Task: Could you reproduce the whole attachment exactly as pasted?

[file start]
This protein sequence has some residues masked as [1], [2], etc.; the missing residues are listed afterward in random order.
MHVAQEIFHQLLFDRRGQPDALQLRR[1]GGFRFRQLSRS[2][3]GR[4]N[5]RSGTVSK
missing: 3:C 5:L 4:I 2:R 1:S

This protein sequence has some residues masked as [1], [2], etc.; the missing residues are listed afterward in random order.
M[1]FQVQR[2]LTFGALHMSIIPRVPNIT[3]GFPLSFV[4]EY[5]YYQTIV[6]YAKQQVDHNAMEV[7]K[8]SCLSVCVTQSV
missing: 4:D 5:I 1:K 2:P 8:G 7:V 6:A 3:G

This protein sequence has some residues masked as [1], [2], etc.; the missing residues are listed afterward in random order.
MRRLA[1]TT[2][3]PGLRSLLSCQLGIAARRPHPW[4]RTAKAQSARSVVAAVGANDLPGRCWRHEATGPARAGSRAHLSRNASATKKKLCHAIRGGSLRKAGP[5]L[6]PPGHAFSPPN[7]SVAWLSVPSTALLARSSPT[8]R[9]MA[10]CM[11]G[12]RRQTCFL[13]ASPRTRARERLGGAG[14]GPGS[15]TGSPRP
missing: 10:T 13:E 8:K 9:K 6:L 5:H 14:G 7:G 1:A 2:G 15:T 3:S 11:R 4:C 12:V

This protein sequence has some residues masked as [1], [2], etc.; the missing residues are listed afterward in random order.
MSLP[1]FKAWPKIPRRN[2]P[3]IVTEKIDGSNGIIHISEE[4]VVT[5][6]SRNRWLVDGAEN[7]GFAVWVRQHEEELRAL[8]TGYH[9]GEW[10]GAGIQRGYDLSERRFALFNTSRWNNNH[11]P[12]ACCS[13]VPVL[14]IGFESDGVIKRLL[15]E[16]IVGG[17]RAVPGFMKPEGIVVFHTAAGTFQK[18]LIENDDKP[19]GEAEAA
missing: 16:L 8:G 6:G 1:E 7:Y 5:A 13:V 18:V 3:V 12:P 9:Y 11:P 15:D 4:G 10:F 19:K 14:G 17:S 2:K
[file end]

This protein sequence has some residues masked as [1], [2], etc.; the missing residues are listed afterward in random order.
MHVAQEIFHQLLFDRRGQPDALQLRR[1]GGFRFRQLSRS[2][3]GR[4]N[5]RSGTVSK
missing: 3:C 5:L 4:I 2:R 1:S

This protein sequence has some residues masked as [1], [2], etc.; the missing residues are listed afterward in random order.
M[1]FQVQR[2]LTFGALHMSIIPRVPNIT[3]GFPLSFV[4]EY[5]YYQTIV[6]YAKQQVDHNAMEV[7]K[8]SCLSVCVTQSV
missing: 4:D 5:I 1:K 2:P 8:G 7:V 6:A 3:G

This protein sequence has some residues masked as [1], [2], etc.; the missing residues are listed afterward in random order.
MRRLA[1]TT[2][3]PGLRSLLSCQLGIAARRPHPW[4]RTAKAQSARSVVAAVGANDLPGRCWRHEATGPARAGSRAHLSRNASATKKKLCHAIRGGSLRKAGP[5]L[6]PPGHAFSPPN[7]SVAWLSVPSTALLARSSPT[8]R[9]MA[10]CM[11]G[12]RRQTCFL[13]ASPRTRARERLGGAG[14]GPGS[15]TGSPRP
missing: 10:T 13:E 8:K 9:K 6:L 5:H 14:G 7:G 1:A 2:G 15:T 3:S 11:R 4:C 12:V

This protein sequence has some residues masked as [1], [2], etc.; the missing residues are listed afterward in random order.
MSLP[1]FKAWPKIPRRN[2]P[3]IVTEKIDGSNGIIHISEE[4]VVT[5][6]SRNRWLVDGAEN[7]GFAVWVRQHEEELRAL[8]TGYH[9]GEW[10]GAGIQRGYDLSERRFALFNTSRWNNNH[11]P[12]ACCS[13]VPVL[14]IGFESDGVIKRLL[15]E[16]IVGG[17]RAVPGFMKPEGIVVFHTAAGTFQK[18]LIENDDKP[19]GEAEAA
missing: 16:L 8:G 6:G 1:E 7:Y 5:A 13:V 18:V 3:V 12:P 9:Y 11:P 15:D 4:G 10:F 19:K 14:G 17:S 2:K